Employers need to recognize and reward learnability or risk lacking critical skills in their workforce. This is especially true in the tech industry, where the opportunity to learn new skills is among the top 7 drivers of retention.
Flexibility: nice to have
Flexible working continues to be a feature of most of our working lives and is linked to improved organizational performance, personal benefit, and loyalty. 69% of Millennials surveyed in the 2017 Deloitte survey are able to start and finish work at times they choose, and even work from locations other than their employer’s primary site.
“A flexible approach to work also helps businesses retain their best talent as they are giving their employees an option to do great work, but in a way that fits their lifestyles, providing a win-win scenario for all.”
Technology has facilitated mobile working to such a degree that employers are becoming increasingly comfortable with such arrangements. Companies offering a high degree of flexibility in working arrangements seem to reward their employers with higher levels of loyalty. In highly flexible working environments, the difference between those who see themselves leaving within two years (35%) is just two points above those anticipating to stay beyond five years (33 %); among those in the least-flexible organizations, there is an 18 point gap (45% vs. 27%). (Deloitte)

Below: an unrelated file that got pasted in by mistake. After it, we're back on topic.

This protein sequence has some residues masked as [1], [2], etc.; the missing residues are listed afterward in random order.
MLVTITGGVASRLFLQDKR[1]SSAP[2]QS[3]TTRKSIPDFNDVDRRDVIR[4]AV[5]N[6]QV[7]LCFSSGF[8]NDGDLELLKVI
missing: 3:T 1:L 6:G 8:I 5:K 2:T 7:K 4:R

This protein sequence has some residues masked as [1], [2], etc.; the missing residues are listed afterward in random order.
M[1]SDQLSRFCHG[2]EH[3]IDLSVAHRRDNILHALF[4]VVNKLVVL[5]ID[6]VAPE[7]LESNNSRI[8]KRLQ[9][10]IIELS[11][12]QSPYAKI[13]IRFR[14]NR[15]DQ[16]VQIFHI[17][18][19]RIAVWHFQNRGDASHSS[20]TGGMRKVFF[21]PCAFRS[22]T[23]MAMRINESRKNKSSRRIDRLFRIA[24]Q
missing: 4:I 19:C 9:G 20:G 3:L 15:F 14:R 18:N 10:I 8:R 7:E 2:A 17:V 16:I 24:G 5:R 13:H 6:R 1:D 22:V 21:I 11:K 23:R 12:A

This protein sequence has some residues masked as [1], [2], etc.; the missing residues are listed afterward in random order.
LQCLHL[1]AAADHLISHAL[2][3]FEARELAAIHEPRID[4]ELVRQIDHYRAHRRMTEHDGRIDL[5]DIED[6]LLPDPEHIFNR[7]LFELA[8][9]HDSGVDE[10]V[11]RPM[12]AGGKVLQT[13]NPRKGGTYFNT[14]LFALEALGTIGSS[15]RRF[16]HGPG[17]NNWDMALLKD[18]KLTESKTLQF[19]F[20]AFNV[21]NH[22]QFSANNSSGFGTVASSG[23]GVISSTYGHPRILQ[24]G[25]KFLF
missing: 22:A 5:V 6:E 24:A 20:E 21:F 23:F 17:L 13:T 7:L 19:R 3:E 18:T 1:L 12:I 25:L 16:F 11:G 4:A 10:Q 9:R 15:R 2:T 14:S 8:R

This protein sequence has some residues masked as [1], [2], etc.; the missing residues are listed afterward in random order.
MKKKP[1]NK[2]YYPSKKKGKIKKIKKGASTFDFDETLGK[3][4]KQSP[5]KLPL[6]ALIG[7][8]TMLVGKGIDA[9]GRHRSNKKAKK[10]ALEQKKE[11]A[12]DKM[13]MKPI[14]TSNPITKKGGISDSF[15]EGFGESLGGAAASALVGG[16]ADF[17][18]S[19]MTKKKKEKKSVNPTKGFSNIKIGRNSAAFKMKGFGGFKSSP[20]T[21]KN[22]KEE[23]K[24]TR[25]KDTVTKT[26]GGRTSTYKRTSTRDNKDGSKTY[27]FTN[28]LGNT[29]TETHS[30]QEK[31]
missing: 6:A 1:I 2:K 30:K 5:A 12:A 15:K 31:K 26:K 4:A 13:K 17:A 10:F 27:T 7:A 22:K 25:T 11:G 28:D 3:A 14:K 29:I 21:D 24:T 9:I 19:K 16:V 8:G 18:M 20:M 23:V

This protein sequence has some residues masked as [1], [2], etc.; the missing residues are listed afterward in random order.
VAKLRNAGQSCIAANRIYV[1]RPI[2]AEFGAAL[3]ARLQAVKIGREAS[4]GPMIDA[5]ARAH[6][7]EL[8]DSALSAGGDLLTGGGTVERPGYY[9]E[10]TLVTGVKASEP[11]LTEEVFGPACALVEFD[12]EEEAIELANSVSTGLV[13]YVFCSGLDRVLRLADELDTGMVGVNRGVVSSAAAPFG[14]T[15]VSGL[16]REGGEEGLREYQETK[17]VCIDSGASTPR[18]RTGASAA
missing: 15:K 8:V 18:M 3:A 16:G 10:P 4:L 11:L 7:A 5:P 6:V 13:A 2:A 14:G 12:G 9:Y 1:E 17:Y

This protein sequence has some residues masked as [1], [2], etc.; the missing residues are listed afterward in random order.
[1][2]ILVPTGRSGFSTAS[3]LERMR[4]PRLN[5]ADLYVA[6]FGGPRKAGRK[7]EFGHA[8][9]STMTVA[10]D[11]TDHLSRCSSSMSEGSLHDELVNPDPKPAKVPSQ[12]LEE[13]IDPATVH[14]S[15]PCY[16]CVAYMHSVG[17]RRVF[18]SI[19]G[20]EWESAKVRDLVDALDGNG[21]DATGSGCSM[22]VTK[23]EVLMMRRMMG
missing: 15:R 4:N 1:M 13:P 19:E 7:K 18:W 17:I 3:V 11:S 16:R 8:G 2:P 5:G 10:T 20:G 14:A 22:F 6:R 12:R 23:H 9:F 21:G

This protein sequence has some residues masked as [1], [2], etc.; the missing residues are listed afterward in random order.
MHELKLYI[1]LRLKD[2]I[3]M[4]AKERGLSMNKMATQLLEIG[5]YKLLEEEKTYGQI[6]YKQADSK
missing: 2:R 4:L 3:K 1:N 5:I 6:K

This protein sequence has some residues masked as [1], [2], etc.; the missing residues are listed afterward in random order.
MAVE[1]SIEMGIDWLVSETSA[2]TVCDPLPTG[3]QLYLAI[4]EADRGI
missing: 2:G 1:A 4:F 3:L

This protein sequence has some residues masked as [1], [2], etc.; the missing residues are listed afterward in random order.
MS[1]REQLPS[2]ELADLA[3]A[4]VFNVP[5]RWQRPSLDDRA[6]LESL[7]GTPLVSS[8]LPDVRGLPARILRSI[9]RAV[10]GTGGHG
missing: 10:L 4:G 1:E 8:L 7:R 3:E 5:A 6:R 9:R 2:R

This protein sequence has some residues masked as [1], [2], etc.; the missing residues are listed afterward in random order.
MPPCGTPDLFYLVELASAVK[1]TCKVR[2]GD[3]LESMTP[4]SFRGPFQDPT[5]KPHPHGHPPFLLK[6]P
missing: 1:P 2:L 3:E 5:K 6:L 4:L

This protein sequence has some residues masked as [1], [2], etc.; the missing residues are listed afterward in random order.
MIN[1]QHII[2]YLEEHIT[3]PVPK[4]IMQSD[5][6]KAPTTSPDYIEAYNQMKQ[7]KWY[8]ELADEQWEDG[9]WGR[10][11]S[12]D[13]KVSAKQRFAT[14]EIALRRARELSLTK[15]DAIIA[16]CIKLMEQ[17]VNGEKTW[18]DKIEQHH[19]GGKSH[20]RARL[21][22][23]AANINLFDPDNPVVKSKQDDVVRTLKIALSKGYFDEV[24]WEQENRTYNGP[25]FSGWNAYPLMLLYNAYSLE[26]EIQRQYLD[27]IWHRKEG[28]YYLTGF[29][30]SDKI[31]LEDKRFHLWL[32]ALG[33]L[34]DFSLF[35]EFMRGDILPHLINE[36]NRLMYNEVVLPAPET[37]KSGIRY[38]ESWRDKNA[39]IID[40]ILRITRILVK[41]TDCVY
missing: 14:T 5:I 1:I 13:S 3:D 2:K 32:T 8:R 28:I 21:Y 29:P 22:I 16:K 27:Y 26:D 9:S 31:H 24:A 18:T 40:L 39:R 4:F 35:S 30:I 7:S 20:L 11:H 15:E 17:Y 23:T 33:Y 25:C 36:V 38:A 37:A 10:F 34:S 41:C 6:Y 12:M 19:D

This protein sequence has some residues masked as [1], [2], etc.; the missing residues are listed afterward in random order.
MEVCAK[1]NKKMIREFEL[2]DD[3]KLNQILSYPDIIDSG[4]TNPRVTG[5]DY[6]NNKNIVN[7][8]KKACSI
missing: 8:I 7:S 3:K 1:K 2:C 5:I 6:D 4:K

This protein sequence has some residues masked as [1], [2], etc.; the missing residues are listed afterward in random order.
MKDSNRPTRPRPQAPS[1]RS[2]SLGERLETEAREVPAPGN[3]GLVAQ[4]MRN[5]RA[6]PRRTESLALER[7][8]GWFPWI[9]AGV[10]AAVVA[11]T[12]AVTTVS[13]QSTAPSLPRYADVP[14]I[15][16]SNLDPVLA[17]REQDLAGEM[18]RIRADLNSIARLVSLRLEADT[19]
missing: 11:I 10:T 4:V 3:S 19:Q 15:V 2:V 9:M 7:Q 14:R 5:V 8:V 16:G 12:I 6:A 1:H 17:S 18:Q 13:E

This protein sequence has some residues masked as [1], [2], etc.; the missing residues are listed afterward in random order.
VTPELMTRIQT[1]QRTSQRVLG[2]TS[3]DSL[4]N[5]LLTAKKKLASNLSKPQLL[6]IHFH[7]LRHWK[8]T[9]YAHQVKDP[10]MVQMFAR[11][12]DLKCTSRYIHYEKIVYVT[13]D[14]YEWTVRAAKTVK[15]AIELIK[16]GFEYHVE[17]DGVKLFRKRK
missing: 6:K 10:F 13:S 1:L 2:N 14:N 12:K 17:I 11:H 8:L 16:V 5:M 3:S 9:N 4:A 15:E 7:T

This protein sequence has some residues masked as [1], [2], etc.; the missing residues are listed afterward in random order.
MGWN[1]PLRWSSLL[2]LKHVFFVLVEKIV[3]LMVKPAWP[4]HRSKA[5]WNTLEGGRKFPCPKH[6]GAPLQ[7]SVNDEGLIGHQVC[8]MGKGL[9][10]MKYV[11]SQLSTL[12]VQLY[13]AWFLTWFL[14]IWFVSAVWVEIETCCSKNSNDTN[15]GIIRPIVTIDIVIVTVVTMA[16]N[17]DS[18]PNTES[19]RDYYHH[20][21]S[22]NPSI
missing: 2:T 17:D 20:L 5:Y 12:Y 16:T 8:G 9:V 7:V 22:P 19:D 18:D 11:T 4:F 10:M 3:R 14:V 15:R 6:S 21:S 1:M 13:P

Also read: 11 Technology Trends in LMS
Appealing to Millennials’ strong desire for work-life balance, working flexibility supports greater productivity, while enhancing personal well-being, health, and happiness. This translates to higher organizational performance and employee engagement.
These rapid changes in workplace policies regarding flexible working are expected to increase exponentially with the rise of automation. Deloitte’s 2017 survey shows how Millennials recognize the obvious potential benefits of automation in terms of productivity and economic growth; they also see it providing opportunities for value-added or creative activities, or the learning of new skills. It’s a matter of how employers will be able to capture the value in these changes.
Supporting Millennials’ professional development ambitions
Based on these findings, here are some actionable tips on how to tailor your talent management strategy to Millennials’ expectations:
1. Offer challenging work
Talent is only top talent as long as it’s nurtured and stimulated. Challenging work represents an opportunity for growth. A good manager will know the skill level and value of every team member, and they will provide the right projects and tasks to help them upgrade those skills, gain new ones and increase their value.